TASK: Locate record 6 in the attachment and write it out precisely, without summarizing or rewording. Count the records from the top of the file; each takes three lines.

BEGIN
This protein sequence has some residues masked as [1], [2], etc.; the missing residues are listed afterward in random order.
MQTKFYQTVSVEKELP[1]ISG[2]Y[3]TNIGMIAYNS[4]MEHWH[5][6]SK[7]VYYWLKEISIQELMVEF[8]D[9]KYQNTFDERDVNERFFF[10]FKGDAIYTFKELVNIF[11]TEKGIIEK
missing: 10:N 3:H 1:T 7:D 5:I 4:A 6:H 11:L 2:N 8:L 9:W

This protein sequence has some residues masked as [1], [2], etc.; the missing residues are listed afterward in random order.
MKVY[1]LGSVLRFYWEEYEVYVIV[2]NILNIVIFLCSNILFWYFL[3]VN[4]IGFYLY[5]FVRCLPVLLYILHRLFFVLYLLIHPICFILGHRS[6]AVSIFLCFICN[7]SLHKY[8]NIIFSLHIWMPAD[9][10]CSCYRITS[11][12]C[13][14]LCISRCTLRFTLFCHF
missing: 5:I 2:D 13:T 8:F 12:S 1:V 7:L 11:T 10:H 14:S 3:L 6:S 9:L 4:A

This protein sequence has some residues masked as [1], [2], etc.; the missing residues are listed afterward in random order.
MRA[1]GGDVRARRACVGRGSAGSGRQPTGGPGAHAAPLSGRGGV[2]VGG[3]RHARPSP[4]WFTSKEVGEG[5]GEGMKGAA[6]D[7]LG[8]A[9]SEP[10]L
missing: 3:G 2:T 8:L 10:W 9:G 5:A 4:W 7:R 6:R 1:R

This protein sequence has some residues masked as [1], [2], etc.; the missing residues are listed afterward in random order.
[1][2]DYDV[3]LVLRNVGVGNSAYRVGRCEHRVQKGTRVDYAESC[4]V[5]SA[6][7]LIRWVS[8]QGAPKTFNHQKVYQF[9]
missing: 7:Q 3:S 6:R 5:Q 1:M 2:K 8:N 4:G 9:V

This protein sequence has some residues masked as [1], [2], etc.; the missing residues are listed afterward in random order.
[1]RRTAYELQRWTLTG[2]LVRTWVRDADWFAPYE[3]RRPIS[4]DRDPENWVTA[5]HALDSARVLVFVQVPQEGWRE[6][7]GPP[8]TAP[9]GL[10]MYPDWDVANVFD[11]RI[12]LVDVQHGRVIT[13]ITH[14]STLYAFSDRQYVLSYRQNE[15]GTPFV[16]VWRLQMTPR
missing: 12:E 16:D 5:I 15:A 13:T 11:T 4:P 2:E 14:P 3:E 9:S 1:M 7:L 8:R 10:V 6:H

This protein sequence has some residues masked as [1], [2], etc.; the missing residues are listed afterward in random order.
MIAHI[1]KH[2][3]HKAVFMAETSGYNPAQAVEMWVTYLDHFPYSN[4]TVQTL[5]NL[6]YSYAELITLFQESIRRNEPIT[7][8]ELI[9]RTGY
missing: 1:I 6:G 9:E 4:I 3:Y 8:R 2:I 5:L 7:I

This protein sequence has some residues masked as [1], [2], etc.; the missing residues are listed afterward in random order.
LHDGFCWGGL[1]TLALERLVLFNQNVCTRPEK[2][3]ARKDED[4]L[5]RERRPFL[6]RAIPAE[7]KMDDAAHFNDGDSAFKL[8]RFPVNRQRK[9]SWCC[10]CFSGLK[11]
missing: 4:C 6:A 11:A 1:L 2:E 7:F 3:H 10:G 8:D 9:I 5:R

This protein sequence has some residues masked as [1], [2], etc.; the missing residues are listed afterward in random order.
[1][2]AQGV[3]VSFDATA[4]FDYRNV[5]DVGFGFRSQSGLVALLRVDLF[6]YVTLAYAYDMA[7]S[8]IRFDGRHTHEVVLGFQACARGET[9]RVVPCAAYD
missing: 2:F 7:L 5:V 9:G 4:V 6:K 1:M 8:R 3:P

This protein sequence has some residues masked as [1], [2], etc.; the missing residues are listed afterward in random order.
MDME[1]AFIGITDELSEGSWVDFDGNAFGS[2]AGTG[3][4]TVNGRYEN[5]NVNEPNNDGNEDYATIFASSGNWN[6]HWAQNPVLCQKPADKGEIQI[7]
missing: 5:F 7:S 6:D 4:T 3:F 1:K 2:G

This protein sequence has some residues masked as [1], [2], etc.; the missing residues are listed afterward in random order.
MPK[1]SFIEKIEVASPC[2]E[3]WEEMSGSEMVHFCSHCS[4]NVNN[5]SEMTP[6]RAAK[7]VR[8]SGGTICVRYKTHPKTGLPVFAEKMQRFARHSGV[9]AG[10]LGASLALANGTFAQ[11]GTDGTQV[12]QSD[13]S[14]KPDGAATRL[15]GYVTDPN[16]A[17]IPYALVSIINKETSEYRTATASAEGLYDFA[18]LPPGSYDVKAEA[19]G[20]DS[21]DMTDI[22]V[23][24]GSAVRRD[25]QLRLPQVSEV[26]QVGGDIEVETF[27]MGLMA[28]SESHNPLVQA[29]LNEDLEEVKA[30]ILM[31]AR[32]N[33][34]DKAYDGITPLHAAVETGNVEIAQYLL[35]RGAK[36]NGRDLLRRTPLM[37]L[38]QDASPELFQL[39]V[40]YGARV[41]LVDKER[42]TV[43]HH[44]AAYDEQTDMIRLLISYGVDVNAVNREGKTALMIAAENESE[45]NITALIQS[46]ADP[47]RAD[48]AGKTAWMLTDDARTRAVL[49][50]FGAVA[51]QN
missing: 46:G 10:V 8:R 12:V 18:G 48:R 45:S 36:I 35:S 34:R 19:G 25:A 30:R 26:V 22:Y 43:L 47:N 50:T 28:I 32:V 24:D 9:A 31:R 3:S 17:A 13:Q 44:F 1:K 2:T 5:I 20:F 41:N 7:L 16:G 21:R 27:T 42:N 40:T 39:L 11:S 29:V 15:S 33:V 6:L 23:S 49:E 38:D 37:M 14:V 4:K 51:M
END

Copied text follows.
This protein sequence has some residues masked as [1], [2], etc.; the missing residues are listed afterward in random order.
MIAHI[1]KH[2][3]HKAVFMAETSGYNPAQAVEMWVTYLDHFPYSN[4]TVQTL[5]NL[6]YSYAELITLFQESIRRNEPIT[7][8]ELI[9]RTGY
missing: 1:I 6:G 9:E 4:I 3:Y 8:R 2:I 5:L 7:I